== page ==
Bridge: Artificial Bids
Want to move away from natural bids into the wonderful and devilishly delicious world of artificial bids? Here are three of the most popular artificial conventions to start you off with! Remember: when using any of these bids, signal it by using the Alert in your bidding box!
The Stayman is used to help you and your partner "escape" a NT contract into something easier. When your partner opens 1NT, reply with an artificial 2C. This is fundamentally you saying, "hey, I've got 8+ points and can support you in one of the major suits; would you like to play that instead?"
Your partner can now convey more information about his hand through his reply:
- 2D: "Aaah, I don't have 4 cards in any major!"
- 2H: "Yeah, let's play Hearts, I've got exactly 4 Hearts."
- 2S: "Yeah, let's play Spades, I've got exactly 4 Spades."
What should you do if your partner responded with the 2D "aaaah!!!" bid? Aside from screaming in your head, you can either return to a natural bid (i.e. bid what you would normally bid given the cards in your hand) or respond with:
- 2NT: "oh crap, fine, let's play 2NT. If you want to go 3NT, you bid it."
- 3NT: "meh, I've got 10+ points, let's take this bad boy home."
Now of course, just because your partner bids 2H or 2S doesn't mean that you have to accept 2H or 2S respectively as the bid! If your partner replied with the major suit that you don't actually have, just reply with a 2NT and a worldweary sigh, and resign yourself to playing NT instead.
The transfer is, again, used in response to a 1NT bid; except this time, instead of telling your partner that you are strong in a major suit, you're telling your partner that you would like to escape to a particular suit.
- 2D: "Let's play Hearts; you should reply with 2H."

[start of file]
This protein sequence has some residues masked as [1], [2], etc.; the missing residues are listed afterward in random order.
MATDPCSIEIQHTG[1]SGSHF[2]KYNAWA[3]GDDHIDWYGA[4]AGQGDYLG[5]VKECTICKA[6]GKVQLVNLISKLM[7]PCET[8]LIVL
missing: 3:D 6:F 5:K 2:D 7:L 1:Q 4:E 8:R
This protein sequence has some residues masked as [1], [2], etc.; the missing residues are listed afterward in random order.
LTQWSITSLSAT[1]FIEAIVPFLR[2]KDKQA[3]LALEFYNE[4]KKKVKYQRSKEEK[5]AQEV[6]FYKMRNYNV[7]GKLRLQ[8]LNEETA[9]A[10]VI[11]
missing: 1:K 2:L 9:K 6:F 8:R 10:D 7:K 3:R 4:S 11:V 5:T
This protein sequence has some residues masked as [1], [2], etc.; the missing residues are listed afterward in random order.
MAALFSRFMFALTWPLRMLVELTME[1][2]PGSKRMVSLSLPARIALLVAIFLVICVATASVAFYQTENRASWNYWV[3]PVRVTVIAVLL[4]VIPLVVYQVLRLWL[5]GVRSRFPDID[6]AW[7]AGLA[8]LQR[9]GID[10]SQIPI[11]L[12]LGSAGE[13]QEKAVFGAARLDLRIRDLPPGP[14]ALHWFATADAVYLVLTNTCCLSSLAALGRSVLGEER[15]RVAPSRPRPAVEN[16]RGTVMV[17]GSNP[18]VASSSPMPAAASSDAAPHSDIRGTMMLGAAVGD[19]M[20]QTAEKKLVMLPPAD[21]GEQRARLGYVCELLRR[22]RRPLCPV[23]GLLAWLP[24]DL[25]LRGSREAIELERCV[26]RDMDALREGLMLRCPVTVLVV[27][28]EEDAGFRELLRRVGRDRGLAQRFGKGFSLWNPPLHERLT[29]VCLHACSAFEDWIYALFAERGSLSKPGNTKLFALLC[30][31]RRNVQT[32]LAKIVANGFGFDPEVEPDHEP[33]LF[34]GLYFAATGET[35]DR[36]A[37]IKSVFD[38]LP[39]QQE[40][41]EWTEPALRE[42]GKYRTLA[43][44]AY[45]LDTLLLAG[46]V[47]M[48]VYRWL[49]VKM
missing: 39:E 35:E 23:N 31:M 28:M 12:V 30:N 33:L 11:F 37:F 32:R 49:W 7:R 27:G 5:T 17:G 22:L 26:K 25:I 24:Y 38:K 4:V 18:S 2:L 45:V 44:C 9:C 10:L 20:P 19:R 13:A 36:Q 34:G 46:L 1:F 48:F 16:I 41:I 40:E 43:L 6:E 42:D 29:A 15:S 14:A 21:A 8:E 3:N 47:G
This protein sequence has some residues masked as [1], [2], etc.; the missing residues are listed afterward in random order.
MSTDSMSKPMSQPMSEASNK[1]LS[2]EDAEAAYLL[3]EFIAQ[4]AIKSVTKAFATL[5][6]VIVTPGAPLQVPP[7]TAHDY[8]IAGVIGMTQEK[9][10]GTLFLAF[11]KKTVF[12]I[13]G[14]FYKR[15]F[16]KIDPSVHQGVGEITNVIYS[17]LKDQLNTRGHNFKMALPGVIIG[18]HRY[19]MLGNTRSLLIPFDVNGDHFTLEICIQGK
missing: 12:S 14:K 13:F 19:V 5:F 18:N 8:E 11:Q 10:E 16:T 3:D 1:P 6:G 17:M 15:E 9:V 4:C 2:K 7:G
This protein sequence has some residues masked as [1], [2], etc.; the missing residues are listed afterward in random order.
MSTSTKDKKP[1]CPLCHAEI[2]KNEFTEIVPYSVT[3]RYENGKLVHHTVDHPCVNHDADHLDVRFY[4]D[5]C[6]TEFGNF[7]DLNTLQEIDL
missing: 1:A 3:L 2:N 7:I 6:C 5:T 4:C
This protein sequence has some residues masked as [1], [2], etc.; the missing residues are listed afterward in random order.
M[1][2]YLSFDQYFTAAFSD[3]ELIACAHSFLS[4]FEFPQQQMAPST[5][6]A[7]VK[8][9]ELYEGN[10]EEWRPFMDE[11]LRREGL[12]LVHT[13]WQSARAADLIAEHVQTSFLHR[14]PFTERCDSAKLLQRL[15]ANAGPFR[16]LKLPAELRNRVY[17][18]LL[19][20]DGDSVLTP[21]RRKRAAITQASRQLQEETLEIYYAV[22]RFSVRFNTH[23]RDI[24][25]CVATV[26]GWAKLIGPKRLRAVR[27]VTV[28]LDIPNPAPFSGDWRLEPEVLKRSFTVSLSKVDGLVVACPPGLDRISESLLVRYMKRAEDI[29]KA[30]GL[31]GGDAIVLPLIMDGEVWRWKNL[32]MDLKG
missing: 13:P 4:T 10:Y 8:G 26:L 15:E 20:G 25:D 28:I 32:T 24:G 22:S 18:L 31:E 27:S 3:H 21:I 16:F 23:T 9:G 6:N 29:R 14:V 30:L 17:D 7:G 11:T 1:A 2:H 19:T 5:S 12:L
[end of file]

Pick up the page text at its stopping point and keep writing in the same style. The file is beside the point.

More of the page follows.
- 2H: "Let's play Spades; you should reply with 2S."
- 2S: "Let's play Clubs; you should reply with 3C."
- 2NT: "Let's play Diamonds; you should reply with 3D."
You may notice a pattern: the transfer bids are always one lower than the desired suit, except for the case of Diamonds (which uses NT) because an artificial 2C is already taken up by - you guessed it - the Stayman.
However, you might be asking, why on earth wouldn't you just bid the suit you wanted to play instead of doing all this song and dance? The answer is simple: by doing a transfer bid, you allow the partner with the strong hand (who in this case would be your partner, since he had opening) to be the declarer and keep his hand hidden. If you bidded naturally, you would be the declarer instead, which means that your partner's strong hand is now public information. This, as you might expect, is A Bad Thing (tm).
When your opponent opens with 1 in any suit and you bid an artificial Double, you're telling your partner two things: one, that you have an opening hand, and two, that you can play any suit other than the one that your opponent just declared. Fundamentally, you're asking your partner to take you out to any suit other than the one your opponent just bid.
How should your partner reply to a Takeout Double? Simple: he should just bid whatever suit he's longest in!